historical-new-york

She was the first woman to...

…travel around the world in a damned Zeppelin.

Originally posted by lego-stories

Lady Hay Drummond-Hay (September 12, 1895—February 12, 1946) was a star journalist who became the first woman to circumnavigate the globe, and she did it in a damned Zeppelin. She went on to report from war zones like Abyssinia (now Ethiopia) and Manchuria (now part of China), fell into a tumultuous romance with a fellow reporter, and was eventually captured by the Japanese during WWII.

…swim the English Channel.

Originally posted by hero-generator

Gertrude Ederle (October 23, 1905 – November 30, 2003) was a competitive swimmer, Olympic champion, and at one time held five world records. If there was a world record for coolest nickname she would’ve held six, because hers was “Queen of the Waves.” When Ederle set out to become the first woman to swim the English channel, she used motorcycle goggles and sealed the edges with wax to keep the salt water out of her eyes. Due to unfavorable and violent wind conditions twelve hours into her 14 hour and 34 minute journey, her trainer shouted at her to get out of the water and into his boat. She reportedly popped her head up from the water to simply ask “what for?” 

travel around the world in less than 80 days.

Originally posted by meedean

Nellie Bly (May 5, 1864—January 27, 1922) asked her editor at the New York World if she could take a stab at turning the story Around the World in 80 Days from fiction to fact. Using railways and steamships, Bly chuggah-chuggahed and toot-tooted the nearly 25,000 mile trip in just 72 days, meeting Jules Verne and buying a monkey along the way. If her name sounds familiar but these stories don’t, it’s probably because you’ve heard about how she once faked a mental illness so she could write an exposé on psychiatric asylums. Or maybe it’s because of her famed coverage of the Woman Suffrage Parade of 1913. Or maybe it’s because you’re a big fan of farming and industrialist patents and heard she invented a novel milk can and a stacking garbage can. Nellie Bly did a lot in her short 57 years. 

Follow these Tumblrs for more Women’s History:

  • Stuff You Missed in History Class (@missedinhistory) is not exclusively about women, but hoo boy, it turns out most history classes aren’t great at teaching us about women’s history. You’ll learn a lot here.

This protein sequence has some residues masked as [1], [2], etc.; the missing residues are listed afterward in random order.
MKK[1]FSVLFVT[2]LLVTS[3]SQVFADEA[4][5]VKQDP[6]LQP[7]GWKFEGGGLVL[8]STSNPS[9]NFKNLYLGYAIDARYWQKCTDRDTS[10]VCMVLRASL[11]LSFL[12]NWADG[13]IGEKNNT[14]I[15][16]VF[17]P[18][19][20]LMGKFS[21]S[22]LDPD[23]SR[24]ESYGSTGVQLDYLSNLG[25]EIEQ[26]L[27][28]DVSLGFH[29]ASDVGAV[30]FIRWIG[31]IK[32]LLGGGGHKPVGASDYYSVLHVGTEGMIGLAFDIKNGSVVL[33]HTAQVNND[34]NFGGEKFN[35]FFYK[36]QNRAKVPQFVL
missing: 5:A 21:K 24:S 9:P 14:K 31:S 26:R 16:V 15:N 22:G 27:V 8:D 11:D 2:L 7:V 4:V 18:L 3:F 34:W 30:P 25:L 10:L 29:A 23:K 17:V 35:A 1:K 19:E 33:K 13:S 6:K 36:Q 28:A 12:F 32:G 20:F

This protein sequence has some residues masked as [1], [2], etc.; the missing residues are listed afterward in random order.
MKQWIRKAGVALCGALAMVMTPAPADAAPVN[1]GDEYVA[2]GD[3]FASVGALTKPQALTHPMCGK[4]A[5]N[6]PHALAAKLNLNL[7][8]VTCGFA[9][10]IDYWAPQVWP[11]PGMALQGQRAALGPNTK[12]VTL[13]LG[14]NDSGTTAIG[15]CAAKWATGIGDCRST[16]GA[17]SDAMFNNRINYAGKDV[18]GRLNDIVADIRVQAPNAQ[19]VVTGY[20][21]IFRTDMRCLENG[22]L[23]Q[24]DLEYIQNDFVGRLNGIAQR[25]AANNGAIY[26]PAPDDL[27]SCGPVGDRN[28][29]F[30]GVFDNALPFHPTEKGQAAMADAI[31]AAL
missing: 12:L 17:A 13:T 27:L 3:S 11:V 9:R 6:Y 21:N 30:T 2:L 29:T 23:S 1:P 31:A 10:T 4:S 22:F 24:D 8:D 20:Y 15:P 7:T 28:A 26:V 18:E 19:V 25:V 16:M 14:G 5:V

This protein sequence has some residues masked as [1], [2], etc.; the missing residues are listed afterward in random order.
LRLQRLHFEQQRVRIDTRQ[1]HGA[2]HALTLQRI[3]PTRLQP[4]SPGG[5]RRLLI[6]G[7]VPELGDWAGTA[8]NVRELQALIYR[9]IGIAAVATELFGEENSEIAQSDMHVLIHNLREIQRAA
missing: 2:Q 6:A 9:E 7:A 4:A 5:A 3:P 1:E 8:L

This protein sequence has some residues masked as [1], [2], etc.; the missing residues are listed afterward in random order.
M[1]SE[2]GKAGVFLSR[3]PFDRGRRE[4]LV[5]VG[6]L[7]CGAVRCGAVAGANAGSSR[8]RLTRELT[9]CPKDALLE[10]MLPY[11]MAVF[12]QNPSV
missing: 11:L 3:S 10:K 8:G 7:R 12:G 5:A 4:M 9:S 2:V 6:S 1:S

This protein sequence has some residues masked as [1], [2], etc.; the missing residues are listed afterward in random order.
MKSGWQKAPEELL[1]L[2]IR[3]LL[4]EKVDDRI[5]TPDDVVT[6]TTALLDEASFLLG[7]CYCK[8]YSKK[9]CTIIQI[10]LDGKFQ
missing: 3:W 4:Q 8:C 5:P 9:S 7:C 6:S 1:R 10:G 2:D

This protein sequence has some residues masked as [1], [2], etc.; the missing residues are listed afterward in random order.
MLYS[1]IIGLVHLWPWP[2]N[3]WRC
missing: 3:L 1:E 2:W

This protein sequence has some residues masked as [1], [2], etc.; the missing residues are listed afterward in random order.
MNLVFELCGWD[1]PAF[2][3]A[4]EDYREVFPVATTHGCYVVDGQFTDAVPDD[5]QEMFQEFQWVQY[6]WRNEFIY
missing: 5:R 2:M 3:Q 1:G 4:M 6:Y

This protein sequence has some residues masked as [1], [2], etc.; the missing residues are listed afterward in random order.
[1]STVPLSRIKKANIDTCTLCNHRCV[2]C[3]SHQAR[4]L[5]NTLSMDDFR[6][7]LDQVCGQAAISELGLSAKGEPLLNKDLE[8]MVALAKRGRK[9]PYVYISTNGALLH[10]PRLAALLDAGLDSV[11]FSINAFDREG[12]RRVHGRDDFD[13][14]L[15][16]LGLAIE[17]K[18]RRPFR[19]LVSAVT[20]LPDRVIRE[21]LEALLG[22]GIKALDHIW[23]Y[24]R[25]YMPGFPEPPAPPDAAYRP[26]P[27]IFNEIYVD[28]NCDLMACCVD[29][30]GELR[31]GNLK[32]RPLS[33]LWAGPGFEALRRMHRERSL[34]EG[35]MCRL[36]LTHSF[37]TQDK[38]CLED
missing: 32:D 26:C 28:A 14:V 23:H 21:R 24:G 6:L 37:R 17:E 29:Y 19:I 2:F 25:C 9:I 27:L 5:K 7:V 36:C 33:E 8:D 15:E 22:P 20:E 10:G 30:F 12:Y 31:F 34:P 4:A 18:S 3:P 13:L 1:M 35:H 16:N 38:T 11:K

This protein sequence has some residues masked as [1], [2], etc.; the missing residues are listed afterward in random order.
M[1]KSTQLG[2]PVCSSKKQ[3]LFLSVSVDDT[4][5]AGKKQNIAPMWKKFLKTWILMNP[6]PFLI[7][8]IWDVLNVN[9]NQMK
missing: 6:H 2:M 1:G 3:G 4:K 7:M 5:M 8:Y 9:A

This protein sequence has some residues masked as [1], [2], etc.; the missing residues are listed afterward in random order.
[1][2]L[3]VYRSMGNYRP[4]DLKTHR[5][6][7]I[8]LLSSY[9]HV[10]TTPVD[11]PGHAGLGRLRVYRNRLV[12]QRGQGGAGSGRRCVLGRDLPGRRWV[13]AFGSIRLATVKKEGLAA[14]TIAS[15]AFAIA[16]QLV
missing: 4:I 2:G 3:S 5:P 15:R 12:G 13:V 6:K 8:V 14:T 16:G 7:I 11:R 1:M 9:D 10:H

• The New-York Historical Society (@nyhistory) has been pulling articles, artifacts, and documents deep from the Patricia D. Klingenstein Library this Women’s History Month. 
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In 1973, women in the New York Police Department were assigned to patrol duty for the first time, and the term “police officer” replaced the earlier designations of “police-woman” and “patrolman.” 

Jane Hoffer photographed a number of these women and collected their perspectives on their work. Ann Wilson (top photo) reflected:

When they transferred me to the taxi squad, I was primarily with the other girls, assigned to clerical duties. But I had a very innovative boss who one day said to me: “Are you afraid of the street?” and I said: “No.” And he said: “Would you like to try it?” And I said: “Yes.” And out I went. On patrol, in an unmarked car. And I enjoyed it! Once you get a taste of it, it’s like you can’t keep ‘em down on the farm any longer. Because you realize you are just as functional…you can do just about the same things. In fact, in some cases, you’re at an advantage.

Jane Hoffer. Ann Wilson, Sergeant Barbara Collins, [?] Walker, and Officer Peggy O’Shaughnessy. circa 1975-1978. On the Beat photograph collection. New-York Historical Society. 

anonymous asked:

I know you head cannon/write Jewish Bucky but how do you feel About Jewish Howard with immigrant parents? I only ask cause I head canon him as Jewish with A Romanian Genius mother and Italian father (both Jewish) and wondered if I was the only one who saw him that way -

(2/2) IN Winter soldier it’s revealed Bucky is the oldest of four since than I’ve seen a lot of fics where he has three sisters but none where he has any brothers is there a reason? I mean for me I have it so there’s Bucky, Sophia, Peter and Rebecca (Rebecca youngest born 1924/22) I mean just imagine him growing up idolizing Steve and Bucky. Perhaps he joins the army, too and than the survivor’s guilt when he’s the only one who returns??? Imagine the potential for angst

(I’m assuming you’re the same anon, given that I got these messages about 20 minutes apart, but if not uhhh I’m knocking two out with one stone.)